Violetta (Penhaligon's)

I have an odd relationship with violets, perhaps because I'm a man who likes how they smell, and doesn't mind wearing them. To me, violets are about green shadows, wet earth, night-blooming romance. They're the stuff of mystery, and the men who build mysteries. When rendered honestly, they smell incredible.

When rendered dishonestly, all the inherent good and evil of violets is tragically undone. It's a fine line because there's very little difference between a good violet scent, and a bad one. The best and the worst smell sweet and green alike, with only subtle variations to distinguish them. A good violet scent - perhaps the greatest available to men - is Grey Flannel. I feel like my soul is connected to my skin whenever I wear Grey Flannel. Swirling remnants of anything that is fair and foul about me manifests in its well-oiled machine of imploded lemon, violet, violet leaf, oakmoss. Any remote fleck of selflessness and personal sacrifice is nicely suited to its sweetness; duplicity and murderous impulses are the shadow matter of crushed greens under its mossy thicket, providing shadow to Grey Flannel's light. There aren't many fragrances that operate this way. While most frags simply accompany me, Grey Flannel becomes part of me.

Not so with Violetta by Penhaligon's. Is it any irony that Violetta was released the same year as Grey Flannel? Perhaps, and the meaning isn't lost on this violet fan. Where Grey Flannel conveys a natural scent profile, Violetta settles on blatantly synthetic aromachemicals to convey an empty expression of "chic." Violets have a natural sexiness built into their fragile scent, and if a perfumer frames their earthbound allure with other natural notes, as Andre Fromentin did, the result is beguiling. If the nose decides "natural" isn't enough, and filters violets through gobs of naked Ambrox and Galaxolide, the result is headache inducing. Needless to say, Violetta is a migraine in a bottle.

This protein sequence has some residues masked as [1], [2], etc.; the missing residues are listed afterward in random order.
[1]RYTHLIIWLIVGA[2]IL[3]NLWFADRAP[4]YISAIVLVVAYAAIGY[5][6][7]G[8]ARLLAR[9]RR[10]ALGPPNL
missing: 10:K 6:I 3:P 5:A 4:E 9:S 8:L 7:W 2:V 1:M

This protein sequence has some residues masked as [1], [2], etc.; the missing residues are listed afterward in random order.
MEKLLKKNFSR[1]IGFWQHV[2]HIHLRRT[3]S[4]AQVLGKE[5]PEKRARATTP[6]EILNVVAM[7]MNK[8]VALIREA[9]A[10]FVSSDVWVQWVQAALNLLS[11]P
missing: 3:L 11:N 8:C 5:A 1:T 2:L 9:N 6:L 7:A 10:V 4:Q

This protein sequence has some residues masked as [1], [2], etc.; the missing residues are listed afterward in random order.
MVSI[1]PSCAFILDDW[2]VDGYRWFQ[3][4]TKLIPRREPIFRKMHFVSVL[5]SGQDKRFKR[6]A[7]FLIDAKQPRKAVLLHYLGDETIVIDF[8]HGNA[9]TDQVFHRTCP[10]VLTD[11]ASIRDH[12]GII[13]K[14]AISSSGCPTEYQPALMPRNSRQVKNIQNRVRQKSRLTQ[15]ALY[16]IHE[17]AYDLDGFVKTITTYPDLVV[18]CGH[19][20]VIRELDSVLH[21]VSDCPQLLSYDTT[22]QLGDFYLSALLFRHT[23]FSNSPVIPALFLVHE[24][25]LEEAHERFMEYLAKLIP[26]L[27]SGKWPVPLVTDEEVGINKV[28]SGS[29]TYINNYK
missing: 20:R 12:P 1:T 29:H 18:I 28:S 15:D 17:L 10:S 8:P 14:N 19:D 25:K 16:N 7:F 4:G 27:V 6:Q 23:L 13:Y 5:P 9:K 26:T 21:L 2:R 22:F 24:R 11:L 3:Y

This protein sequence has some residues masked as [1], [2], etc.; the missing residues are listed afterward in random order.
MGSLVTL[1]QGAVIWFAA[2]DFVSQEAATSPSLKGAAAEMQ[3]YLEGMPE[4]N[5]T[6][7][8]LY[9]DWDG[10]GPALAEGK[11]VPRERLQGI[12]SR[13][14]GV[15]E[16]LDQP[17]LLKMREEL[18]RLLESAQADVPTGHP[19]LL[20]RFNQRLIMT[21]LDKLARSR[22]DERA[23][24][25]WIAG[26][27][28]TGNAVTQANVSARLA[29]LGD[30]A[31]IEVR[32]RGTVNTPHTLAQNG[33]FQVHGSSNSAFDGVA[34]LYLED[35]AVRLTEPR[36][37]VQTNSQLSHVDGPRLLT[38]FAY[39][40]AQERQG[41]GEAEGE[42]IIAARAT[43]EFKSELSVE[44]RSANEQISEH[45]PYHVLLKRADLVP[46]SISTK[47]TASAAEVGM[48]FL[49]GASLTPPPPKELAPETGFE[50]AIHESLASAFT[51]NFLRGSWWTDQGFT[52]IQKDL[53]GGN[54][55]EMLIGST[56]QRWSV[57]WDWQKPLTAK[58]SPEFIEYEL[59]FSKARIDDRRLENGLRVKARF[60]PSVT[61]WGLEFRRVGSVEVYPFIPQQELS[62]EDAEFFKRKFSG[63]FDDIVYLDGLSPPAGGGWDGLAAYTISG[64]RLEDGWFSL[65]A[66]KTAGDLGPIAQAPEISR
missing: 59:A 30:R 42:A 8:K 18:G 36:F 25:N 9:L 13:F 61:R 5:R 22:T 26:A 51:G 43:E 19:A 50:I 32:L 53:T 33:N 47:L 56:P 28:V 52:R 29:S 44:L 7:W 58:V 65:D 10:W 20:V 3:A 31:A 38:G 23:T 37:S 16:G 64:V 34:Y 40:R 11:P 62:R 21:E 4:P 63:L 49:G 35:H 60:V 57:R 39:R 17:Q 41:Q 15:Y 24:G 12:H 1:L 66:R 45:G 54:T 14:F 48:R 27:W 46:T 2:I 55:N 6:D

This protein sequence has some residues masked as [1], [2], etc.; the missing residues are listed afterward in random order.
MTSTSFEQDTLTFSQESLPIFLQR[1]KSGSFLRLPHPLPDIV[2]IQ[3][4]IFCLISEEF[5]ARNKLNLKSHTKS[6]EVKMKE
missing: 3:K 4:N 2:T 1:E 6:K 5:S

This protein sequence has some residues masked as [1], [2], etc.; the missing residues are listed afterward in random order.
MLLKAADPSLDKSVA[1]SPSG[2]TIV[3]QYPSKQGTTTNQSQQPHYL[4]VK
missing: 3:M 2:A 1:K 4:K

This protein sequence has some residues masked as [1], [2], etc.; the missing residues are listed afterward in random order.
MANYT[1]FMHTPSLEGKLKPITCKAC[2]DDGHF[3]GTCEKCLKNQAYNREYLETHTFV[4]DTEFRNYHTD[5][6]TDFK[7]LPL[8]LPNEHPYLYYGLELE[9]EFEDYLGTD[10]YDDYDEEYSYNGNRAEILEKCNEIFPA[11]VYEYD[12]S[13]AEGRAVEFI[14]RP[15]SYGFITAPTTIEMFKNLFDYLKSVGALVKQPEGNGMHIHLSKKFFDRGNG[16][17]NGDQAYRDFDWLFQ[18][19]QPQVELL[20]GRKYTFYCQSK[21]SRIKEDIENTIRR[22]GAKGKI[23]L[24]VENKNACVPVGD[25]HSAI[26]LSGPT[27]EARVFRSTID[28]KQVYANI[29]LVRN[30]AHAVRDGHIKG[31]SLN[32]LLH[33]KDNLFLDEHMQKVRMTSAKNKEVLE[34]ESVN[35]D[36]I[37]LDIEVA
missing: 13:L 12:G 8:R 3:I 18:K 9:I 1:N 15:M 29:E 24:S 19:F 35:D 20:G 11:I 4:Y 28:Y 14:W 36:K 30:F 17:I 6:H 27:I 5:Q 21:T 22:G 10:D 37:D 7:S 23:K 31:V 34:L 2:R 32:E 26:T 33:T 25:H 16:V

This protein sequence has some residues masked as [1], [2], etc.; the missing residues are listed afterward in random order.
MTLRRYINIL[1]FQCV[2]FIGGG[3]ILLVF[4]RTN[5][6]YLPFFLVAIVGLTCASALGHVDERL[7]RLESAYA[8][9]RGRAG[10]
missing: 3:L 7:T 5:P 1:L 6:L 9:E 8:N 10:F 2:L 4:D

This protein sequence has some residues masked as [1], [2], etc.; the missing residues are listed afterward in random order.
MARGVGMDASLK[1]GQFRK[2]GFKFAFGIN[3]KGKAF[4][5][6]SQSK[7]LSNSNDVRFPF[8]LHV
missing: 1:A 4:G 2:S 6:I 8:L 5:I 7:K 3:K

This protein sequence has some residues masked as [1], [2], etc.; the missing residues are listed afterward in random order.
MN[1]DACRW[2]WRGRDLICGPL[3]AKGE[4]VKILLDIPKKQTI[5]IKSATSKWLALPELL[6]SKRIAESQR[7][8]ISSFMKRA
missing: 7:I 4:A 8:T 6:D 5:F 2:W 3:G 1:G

Despite its crudeness, I can sense what the perfumer behind Violetta was going for: a crisp, green, dusty violet, with hints of wood and musk as supporting players. Looks good on paper, but in practice it's a disaster. The opening violet note is piercingly bright, sickeningly sweet, and possesses the demeanor of an expensive air freshener - not a fine fragrance. It rapidly becomes obvious that the synthetic violet bombast is playing bicinium to coarse musk. The musk note is almost odorless, yet somehow louder than the violet. It was meant to lend the sweet greenness some loess for relief, but instead just expounds on the already-bad. There are precious few wearable violets for men on the current market, and this one bites the dust. Literally.

I find it amusing that Grey Flannel, at only $12 for 4 ounces, eclipses a $125 perfume by such a wide margin. But as a guy with an eye on quality instead of price, I don't find it surprising in the least. Experienced male fumeheads know how easy it is to smell amazing for under $15 - you just have to know that what feeds the soul usually spares the wallet. With their fragrances consistently underwhelming me, I see no reason to jettison this credo for Penhaligon's, and certainly wouldn't waste another day on something as offensive as Violetta.


  1. Ha! I didn't know that Grey Flannel was a violet fragrance; now I'll have to try it. I love violet, but it doesn't seem to love me back. The scent plays hide-and-seek with my nose, and at times I can be completely anosmic to it. Then the next time I wear it, I smell it and fall in love all over again. The tease! My current fave violet is Caron's Aimez-Moi, have you tried that one? Also, if you have tested Penhaligon's Bluebell, what is your opinion of that?

    1. Violet is certainly a tricky note for a lot of people. I'm lucky I guess - I always smell them, and they love me back! At least, when they're well rendered in a fragrance, as in Grey Flannel. I have not tried Aimez-Moi or Bluebell. My understanding is that the former is terrific, and the latter is the "Ishtar" of the perfume world. I've always wanted to try Bluebell because I understand it's incredibly difficult for people to like, and yet there is a rumor swirling around out there that it's the scent of choice for Kate Moss. I'll have to get down to the Yale Gallery sometime soon and give it a sniff.


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